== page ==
Hong Kong (1967) / 1967 Riots in Hong Kong

Selective Urbanization of Hong Kong by the British Government in the Red Area. 

Map of Land Utilization of Hong Kong in 1970 © U.S. Central Intelligence Agency 

Zoom in of the framed area of the above map. Industrial areas are highlighted in this map. Hong Kong has undergone industrialization during 1950s-1960s

Map of Urban Area of Hong Kong in 1970 © U.S. Central Intelligence Agency 

 

During 1950s-1960s, Hong Kong, which was a British colony at that time, has rapidly transformed from a trading port city into a manufacturing industrial hub. However, the industrialization has been a hard time for many industrial workers. Factories exploit workers with very low pay and no labour protection for them. The growth of social discontent has transformed into action in the 1967 riots. The protest started from an industrial area in Kowloon mainly held by the industrial workers. It then assembled more people and moved to more urban areas. The 1967 riots was a protest of relatively large scale compared to other past or present protests in Hong Kong. The spaces for protest chosen by the protesters were dispersed and scattered, which is opposite to the approach of choosing space for urbanization by the British government.

 

Video Clip of 1967 Riots in Hong Kong,

“Large Event in Hong Kong in 1967” © 2010, HK Television Broadcasts Limited

 

 

https://www.youtube.com/watch?v=IpX2sdyODRM

Video Clip of 1967 Riots in Hong Kong,

“Hong Kong History Decode – 1967 Riots” © 2007, ATV Asia Television Limited

 

 

https://www.youtube.com/watch?v=5qHqPwuxdUA

 Video Clip of 1967 Riots in Hong Kong,

“Hong Kong History Decode – fake and real bombs” © 2007, ATV Asia Television Limited

 

The three video clips recorded the process and development of the protest in 1967 in Hong Kong.The documentation of the space used during the protest has given a hint on the scale of the protest. From the small scale protest by factory workers in rural area San Po Kong, expanded to a protest by local citizens at Government House in Central. It then developed to be a protest involved also by the mainlanders that the protest areas involved Sha Tao Kok, the border between mainland China and Hong Kong.

At the first stages of the protest, the protesters acting the active role of choosing the space for protest. The space being occupied became a strategy for the protesters to demand for what they want successfully. When the protest developed progressively and became more violent by the protesters, the government then became another active role of choosing space for suppressing the protest. The 8 months protest in 1967 has involved different types of space for different underlying reasons by both the protesters and the government which will be further investigated.

2 Comments on “Hong Kong (1967) / 1967 Riots in Hong Kong

  1. It is interesting to research on the expansion of scale of the protest area during the 1967 Riots. The development from a small scale protest in Sha Tao Kok to become a large scale protest involving the boarder between Hong Kong and mainland area. What are the stage by stage developments of the protest and how the police responds to control the expansion of the protest.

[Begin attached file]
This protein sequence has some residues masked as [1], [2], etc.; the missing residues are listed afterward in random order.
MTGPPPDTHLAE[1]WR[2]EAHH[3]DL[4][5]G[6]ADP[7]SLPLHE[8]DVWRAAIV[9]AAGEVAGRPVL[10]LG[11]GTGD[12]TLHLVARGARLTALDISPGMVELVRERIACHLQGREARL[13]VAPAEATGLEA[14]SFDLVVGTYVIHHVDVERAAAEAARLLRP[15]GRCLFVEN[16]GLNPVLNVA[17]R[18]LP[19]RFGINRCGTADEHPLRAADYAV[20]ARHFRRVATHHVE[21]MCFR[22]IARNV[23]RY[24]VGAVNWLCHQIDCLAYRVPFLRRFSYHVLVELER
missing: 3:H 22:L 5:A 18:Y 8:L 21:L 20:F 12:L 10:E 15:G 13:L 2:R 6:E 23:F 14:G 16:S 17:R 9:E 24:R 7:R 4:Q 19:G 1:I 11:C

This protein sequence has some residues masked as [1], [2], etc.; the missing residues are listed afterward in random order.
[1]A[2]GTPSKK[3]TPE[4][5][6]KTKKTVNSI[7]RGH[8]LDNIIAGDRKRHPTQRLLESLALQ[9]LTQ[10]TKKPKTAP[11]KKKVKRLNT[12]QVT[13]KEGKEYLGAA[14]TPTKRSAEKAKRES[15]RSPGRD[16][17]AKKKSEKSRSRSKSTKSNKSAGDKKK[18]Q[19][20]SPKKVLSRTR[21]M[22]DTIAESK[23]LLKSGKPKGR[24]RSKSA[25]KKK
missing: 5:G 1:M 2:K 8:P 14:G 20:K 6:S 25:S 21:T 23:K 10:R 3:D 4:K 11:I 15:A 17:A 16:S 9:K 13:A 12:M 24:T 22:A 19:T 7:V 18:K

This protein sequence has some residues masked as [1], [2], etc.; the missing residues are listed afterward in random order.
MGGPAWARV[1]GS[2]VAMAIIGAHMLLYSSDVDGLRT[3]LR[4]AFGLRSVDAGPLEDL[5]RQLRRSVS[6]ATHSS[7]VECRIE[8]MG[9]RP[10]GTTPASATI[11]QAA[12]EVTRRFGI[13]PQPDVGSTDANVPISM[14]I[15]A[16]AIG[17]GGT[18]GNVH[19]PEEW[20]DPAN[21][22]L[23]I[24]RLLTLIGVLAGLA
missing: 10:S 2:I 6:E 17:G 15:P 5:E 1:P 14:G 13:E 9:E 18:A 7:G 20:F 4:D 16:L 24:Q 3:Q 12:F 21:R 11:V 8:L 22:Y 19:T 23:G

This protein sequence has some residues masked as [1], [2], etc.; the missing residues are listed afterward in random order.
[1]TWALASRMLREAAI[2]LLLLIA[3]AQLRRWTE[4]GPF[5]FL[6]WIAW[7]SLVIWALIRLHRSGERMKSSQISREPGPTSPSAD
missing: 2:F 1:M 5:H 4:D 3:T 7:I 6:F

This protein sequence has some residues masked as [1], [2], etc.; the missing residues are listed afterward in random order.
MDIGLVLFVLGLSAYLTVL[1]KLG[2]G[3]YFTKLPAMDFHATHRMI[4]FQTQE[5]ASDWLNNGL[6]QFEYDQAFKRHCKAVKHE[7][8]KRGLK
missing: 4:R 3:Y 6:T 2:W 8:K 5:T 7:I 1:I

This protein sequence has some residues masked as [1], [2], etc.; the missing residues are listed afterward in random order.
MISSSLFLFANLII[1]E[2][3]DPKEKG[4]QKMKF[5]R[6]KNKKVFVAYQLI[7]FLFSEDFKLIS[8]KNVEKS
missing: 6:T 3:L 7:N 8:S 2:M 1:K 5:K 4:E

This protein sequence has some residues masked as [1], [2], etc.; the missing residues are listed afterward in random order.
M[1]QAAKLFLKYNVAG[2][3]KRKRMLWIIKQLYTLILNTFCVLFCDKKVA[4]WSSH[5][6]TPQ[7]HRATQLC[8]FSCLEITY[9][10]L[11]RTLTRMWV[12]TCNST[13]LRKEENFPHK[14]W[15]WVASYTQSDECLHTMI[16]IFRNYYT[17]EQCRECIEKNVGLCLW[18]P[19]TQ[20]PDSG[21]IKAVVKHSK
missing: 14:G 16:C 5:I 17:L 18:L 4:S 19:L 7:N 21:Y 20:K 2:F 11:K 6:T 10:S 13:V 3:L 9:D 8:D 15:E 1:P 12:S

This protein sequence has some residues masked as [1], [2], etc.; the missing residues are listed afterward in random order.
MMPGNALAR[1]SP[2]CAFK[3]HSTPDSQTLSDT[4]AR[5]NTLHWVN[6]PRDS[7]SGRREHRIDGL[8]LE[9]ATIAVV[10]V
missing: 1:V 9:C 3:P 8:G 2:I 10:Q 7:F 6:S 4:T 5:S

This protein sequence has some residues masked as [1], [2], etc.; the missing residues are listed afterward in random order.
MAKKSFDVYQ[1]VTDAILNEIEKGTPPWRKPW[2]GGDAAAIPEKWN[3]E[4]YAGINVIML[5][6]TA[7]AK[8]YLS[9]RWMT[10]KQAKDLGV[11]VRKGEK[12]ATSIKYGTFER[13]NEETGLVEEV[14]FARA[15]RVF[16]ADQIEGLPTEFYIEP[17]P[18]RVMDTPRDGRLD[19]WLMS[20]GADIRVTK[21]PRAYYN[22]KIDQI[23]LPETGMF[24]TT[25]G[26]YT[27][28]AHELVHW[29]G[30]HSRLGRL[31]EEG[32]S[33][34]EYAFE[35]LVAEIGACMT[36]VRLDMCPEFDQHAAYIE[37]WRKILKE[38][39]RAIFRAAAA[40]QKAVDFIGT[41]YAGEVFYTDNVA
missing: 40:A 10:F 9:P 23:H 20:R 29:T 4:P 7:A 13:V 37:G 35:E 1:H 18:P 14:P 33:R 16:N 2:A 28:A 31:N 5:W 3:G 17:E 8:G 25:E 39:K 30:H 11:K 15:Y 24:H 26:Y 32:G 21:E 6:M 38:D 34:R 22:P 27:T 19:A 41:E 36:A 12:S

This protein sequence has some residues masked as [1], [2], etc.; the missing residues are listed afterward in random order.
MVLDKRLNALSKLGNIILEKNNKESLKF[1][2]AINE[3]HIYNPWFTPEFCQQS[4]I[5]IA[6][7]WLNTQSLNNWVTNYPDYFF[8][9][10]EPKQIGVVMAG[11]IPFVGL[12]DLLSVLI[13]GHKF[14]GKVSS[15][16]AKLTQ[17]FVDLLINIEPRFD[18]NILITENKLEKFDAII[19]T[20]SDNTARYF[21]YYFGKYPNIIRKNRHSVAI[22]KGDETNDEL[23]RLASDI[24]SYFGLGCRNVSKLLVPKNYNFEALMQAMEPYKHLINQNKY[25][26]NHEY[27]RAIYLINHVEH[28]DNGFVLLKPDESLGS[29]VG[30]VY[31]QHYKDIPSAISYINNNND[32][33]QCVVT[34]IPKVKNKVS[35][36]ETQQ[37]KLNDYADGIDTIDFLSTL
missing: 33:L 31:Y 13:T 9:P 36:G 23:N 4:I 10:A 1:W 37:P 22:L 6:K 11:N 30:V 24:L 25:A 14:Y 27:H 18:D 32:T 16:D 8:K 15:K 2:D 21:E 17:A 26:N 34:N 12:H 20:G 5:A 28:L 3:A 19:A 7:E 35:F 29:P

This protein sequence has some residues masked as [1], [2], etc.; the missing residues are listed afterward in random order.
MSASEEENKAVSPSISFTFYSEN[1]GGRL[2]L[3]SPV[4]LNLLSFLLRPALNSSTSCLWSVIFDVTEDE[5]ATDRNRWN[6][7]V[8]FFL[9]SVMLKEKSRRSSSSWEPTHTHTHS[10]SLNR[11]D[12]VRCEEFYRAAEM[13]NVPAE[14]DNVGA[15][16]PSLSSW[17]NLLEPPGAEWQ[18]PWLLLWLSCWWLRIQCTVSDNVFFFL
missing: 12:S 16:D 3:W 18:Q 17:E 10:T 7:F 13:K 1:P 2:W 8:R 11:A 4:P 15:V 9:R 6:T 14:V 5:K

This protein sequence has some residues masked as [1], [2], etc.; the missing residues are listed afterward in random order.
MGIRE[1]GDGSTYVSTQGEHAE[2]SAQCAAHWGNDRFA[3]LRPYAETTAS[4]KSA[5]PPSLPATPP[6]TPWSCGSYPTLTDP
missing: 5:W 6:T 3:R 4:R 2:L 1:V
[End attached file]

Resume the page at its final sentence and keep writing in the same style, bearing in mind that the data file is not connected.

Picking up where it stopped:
For the development of the next stage of the research, I think it maybe interesting to compare the 1967 Riots with the ‘Umbrella Revolution’ happened this year. They both involved an expansion of space. ‘Umbrella Revolution’ happen from Central, and it then started to expand to Mongkok, Causeway bay and Tsim Sha Tsui. However, the way of expansion is quite different in two events, in which in 1967 riots it involved the use of violence, such as the use of scattered fake and real bombs,to disturb most of the traffic and pedestrian in Hong Kong. But in ‘Umbrella Revolution’ , it involve a peaceful occupation of space, in which some of the important roads are occupied by pedestrian so that cars are not able to pass through. The method use in 1967 Riots happened to affect many different areas in Hong Kong, while in Umbrella Revolution the affected areas are more regional and centralized .Therefore it maybe interesting for the next stage to compare these two kinds of expansion of protest scale.

  2. The sentiments in these series of Hong Kong entries are very strongly and clearly articulated. The proximity of these events to us definitely helped fuel this work. There are some wonderful historical documents about the history of protest in Hong Kong! As you progress, I hope you can refine the argument to establish a possible link between the quality and types of public spaces in Hong Kong, and the places and routes protesters have elected to dwell and move through. In fact, it is interesting that the Occupy Movement elected to take on the streets, not the squares. It follows the argument that there are either insufficient public squares in Hong Kong, or the significance of such squares is low. For example, the historic Statue Square has much diminished value for the average Hong Konger today. Would it be possible to understand that the streets of Hong Kong are much more vital to its urban fabric and quality. The fragmentary nature of this project is quite apparent, despite the strengths behind each of the two to three key strands of ideas. Aim to tie the different ideas together, or build one strand on top of another, for a stronger thrust towards the end of this research.

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